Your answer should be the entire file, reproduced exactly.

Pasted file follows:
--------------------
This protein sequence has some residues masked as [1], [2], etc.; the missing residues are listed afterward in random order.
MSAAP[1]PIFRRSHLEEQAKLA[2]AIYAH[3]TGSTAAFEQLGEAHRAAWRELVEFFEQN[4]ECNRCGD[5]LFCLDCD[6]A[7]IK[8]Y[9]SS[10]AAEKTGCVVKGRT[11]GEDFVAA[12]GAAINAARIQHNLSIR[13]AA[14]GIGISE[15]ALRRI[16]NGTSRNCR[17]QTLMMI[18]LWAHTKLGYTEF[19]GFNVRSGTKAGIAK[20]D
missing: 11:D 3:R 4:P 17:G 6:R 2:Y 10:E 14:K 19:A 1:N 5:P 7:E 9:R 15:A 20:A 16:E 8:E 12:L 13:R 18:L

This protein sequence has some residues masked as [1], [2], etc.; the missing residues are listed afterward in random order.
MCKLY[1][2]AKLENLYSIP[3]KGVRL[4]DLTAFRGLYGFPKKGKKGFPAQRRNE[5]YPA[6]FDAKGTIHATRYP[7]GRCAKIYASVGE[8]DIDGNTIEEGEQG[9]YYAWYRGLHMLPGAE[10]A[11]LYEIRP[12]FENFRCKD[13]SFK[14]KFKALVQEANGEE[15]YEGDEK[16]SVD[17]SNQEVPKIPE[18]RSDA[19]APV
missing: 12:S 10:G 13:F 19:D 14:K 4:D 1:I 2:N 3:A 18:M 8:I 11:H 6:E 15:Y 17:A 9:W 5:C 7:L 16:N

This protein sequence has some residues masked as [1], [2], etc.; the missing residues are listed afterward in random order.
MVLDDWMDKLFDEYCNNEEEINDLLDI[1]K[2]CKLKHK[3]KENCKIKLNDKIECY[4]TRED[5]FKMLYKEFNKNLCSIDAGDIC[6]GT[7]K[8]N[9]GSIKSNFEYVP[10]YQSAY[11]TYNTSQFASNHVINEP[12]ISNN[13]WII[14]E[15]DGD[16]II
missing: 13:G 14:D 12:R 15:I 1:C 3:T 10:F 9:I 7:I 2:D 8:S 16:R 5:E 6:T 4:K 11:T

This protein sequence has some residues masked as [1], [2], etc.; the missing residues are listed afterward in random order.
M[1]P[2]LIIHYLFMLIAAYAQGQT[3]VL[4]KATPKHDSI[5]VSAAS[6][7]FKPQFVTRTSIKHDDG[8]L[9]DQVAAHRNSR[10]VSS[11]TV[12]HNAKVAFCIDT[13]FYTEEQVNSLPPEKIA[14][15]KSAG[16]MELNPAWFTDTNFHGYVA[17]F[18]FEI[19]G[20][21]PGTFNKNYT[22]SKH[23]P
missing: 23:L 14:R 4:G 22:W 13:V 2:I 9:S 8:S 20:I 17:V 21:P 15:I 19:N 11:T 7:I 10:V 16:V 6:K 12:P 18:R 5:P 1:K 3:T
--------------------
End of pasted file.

This protein sequence has some residues masked as [1], [2], etc.; the missing residues are listed afterward in random order.
MSAAP[1]PIFRRSHLEEQAKLA[2]AIYAH[3]TGSTAAFEQLGEAHRAAWRELVEFFEQN[4]ECNRCGD[5]LFCLDCD[6]A[7]IK[8]Y[9]SS[10]AAEKTGCVVKGRT[11]GEDFVAA[12]GAAINAARIQHNLSIR[13]AA[14]GIGISE[15]ALRRI[16]NGTSRNCR[17]QTLMMI[18]LWAHTKLGYTEF[19]GFNVRSGTKAGIAK[20]D
missing: 11:D 3:R 4:P 17:G 6:R 2:Y 10:E 14:K 19:A 1:N 5:P 7:E 9:R 15:A 20:A 16:E 8:E 12:L 13:R 18:L

This protein sequence has some residues masked as [1], [2], etc.; the missing residues are listed afterward in random order.
MCKLY[1][2]AKLENLYSIP[3]KGVRL[4]DLTAFRGLYGFPKKGKKGFPAQRRNE[5]YPA[6]FDAKGTIHATRYP[7]GRCAKIYASVGE[8]DIDGNTIEEGEQG[9]YYAWYRGLHMLPGAE[10]A[11]LYEIRP[12]FENFRCKD[13]SFK[14]KFKALVQEANGEE[15]YEGDEK[16]SVD[17]SNQEVPKIPE[18]RSDA[19]APV
missing: 12:S 10:G 13:F 19:D 14:K 4:D 1:I 2:N 3:A 18:M 8:I 11:H 6:E 15:Y 17:A 9:W 5:C 7:L 16:N

This protein sequence has some residues masked as [1], [2], etc.; the missing residues are listed afterward in random order.
MVLDDWMDKLFDEYCNNEEEINDLLDI[1]K[2]CKLKHK[3]KENCKIKLNDKIECY[4]TRED[5]FKMLYKEFNKNLCSIDAGDIC[6]GT[7]K[8]N[9]GSIKSNFEYVP[10]YQSAY[11]TYNTSQFASNHVINEP[12]ISNN[13]WII[14]E[15]DGD[16]II
missing: 13:G 14:D 12:R 15:I 1:C 3:T 10:F 9:I 7:I 2:D 8:S 16:R 5:E 6:T 4:K 11:T

This protein sequence has some residues masked as [1], [2], etc.; the missing residues are listed afterward in random order.
M[1]P[2]LIIHYLFMLIAAYAQGQT[3]VL[4]KATPKHDSI[5]VSAAS[6][7]FKPQFVTRTSIKHDDG[8]L[9]DQVAAHRNSR[10]VSS[11]TV[12]HNAKVAFCIDT[13]FYTEEQVNSLPPEKIA[14][15]KSAG[16]MELNPAWFTDTNFHGYVA[17]F[18]FEI[19]G[20][21]PGTFNKNYT[22]SKH[23]P
missing: 23:L 14:R 4:G 22:W 13:V 2:I 9:S 8:S 20:I 17:V 21:P 15:I 19:N 11:T 7:I 10:V 16:V 6:K 12:P 18:R 5:P 1:K 3:T